Whether it’s a new professional-grade ceramic coating product, a paint protection film, or some form of synthetic wax substance, it seems that every other week a new paint protection product is coming to market.

As with any oversaturated marketspace, buyer confusion abounds in the surface protection arena, often leaving potential buyers and DIYers with more questions than answers, with one of the most common questions being: How does a ceramic coating work?

Well believe it or not, almost all ceramic coatings perform in the same fashion, and contain many of the same ingredients. That being said, there are a few scientific nuances that need to be explained if one is to fully understand how this form of paint protection works. There is also the topic of concentration levels and raw material quality which must be taken into consideration.

The info below outlines the core fundamentals behind a ceramic coating’s functional design, along with some insight into the ingredients that are commonly contained within a bottle of the stuff. You’ll also find some discussion about when a ceramic coating should or should not be used, along with some insight into what sets an authentic ceramic protection product apart from all the overhyped “snake oil” on the market.

What is a Ceramic Coating?

While ingredient percentages, content quality levels, and application instructions can all impact how a nano ceramic coating product performs, the backbone of these protectants is all the same.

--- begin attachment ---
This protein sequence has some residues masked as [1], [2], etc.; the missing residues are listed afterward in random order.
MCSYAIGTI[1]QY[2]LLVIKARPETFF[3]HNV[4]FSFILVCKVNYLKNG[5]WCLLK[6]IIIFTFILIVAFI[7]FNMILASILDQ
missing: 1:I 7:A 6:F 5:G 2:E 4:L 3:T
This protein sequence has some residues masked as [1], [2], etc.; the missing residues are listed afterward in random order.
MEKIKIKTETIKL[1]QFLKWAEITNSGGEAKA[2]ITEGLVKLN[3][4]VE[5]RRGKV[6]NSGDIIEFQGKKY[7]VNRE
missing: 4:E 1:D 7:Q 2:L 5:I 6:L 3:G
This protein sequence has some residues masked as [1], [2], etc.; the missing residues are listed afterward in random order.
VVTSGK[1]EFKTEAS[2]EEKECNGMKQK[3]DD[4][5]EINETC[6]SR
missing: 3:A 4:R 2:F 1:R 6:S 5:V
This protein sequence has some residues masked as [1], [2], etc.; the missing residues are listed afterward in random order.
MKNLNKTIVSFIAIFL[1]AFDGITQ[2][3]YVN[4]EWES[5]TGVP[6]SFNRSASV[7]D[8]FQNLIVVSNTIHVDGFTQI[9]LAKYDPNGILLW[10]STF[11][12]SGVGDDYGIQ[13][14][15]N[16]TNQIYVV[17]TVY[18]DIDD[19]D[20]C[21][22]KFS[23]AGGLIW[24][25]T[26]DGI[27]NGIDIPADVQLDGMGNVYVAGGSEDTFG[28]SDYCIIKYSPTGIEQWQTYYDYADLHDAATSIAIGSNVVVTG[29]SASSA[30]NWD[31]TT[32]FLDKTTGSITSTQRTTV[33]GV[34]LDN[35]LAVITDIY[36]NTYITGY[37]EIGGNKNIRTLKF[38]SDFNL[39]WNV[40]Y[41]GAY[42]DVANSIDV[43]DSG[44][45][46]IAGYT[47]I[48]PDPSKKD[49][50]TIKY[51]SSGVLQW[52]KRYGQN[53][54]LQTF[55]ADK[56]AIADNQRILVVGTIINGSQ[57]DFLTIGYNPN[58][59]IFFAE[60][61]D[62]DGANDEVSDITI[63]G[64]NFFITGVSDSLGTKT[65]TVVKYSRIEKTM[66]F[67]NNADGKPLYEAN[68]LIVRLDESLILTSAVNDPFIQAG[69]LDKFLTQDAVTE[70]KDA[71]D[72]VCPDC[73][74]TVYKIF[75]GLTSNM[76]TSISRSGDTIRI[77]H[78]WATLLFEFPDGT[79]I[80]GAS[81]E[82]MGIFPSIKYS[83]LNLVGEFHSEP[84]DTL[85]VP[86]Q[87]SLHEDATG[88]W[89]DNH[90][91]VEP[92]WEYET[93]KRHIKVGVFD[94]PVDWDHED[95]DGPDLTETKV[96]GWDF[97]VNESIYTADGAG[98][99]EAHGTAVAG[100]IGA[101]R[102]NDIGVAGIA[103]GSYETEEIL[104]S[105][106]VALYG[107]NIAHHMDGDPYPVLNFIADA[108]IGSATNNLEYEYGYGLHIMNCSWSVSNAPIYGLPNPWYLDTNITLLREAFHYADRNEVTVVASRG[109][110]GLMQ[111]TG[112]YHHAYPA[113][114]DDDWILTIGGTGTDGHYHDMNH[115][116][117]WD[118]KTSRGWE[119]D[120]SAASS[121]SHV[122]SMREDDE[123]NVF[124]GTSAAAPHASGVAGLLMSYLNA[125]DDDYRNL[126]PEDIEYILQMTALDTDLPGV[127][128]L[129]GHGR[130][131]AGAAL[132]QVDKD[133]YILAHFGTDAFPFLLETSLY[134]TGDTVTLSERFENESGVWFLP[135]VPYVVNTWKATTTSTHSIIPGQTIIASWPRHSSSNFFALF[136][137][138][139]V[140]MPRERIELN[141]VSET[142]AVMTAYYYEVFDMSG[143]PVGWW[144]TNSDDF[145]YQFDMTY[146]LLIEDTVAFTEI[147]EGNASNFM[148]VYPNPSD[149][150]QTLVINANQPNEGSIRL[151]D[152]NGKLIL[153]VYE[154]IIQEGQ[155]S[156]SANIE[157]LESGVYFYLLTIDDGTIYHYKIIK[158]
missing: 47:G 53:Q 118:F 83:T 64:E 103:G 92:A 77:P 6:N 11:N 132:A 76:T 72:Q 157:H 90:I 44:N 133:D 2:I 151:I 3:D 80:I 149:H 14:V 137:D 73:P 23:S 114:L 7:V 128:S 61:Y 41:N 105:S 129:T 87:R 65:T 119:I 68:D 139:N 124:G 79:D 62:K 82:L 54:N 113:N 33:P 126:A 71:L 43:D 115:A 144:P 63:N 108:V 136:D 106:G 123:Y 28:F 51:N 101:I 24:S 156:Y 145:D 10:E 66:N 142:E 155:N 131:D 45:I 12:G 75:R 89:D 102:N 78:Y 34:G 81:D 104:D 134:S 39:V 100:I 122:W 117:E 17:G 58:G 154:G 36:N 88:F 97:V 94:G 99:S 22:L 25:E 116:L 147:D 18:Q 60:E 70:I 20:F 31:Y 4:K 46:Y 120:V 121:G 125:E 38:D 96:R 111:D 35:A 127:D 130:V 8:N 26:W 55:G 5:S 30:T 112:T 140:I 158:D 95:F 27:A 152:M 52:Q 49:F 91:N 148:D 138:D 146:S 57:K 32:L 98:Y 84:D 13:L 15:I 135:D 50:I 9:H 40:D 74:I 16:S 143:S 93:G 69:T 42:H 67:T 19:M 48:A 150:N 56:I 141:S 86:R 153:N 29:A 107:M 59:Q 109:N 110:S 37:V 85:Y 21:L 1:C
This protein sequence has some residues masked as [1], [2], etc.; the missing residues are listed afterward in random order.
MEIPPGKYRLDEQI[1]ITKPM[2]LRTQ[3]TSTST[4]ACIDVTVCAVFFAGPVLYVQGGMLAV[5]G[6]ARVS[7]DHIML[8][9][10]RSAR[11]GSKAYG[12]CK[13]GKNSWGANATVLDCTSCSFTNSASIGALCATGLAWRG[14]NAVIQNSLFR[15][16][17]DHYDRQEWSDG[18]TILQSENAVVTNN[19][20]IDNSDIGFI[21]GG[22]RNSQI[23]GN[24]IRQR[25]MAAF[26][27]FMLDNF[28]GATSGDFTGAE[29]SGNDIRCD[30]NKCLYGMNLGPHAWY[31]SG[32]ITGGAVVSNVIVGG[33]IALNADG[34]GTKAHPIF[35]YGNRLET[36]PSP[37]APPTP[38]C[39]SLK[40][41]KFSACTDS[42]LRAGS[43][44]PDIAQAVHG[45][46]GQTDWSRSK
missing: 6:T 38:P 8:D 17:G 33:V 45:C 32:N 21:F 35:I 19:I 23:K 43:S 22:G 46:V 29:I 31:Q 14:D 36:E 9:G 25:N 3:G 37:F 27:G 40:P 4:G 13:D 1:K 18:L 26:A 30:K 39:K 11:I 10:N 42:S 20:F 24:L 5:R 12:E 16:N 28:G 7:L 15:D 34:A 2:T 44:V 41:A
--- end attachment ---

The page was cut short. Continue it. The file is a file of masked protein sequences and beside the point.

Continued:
Nano ceramic coatings are, in essence, a silica-infused liquid polymer solution. When allowed to cure atop a clean, hard surface, this liquid becomes super thin and flat, and in the process becomes an invisible layer of semi-permanent protection. While deflecting bullets and preventing engine fires are definitely tasks that ceramic coatings cannot complete, keeping surfaces clean and super shiny are indeed a forte.

But repelling rain and road grime, as well as scratches and airborne contaminants are but just a few of the perks this space-age stuff offers car owners. However, a follow-up question that often arises when a potential buyer eyes a bottle of Armor Shield IX is: “What makes a 9H-rated ceramic coating so much better?”

A 9H hardness rating refers to the “Wolff-Wilborn” pencil scratch resistance testing scale. As the chart above illustrates, this scale starts at 0, or HB, and goes all the way up to 9 in either direction. That being said, 9H is the hardest grade of durability within this scale, and is therefore the gold standard in ceramic coating scratch resistance testing.

So if you see a ceramic coating product that is advertised as being a certified 9H-rated scratch resistant surface protectant, the manufacturer is toting the fact that their product is the toughest on the market. Anything advertised as having a hardness level that is above 9H is complete bullshit, and should be avoided, for there is no such thing.

What is Ceramic Coating Made Out Of?

Once removed from the nonstick frying pan, the solidified concentration of ceramic coating can be clearly seen. Photo Credit: Pan The Organizer/YouTube
Once removed from the nonstick frying pan, the solidified concentration of ceramic coating can be clearly seen. Photo Credit: Pan The Organizer/YouTube

In order for a a ceramic coating to achieve a 9H hardness rating, it must be infused with the right ingredients.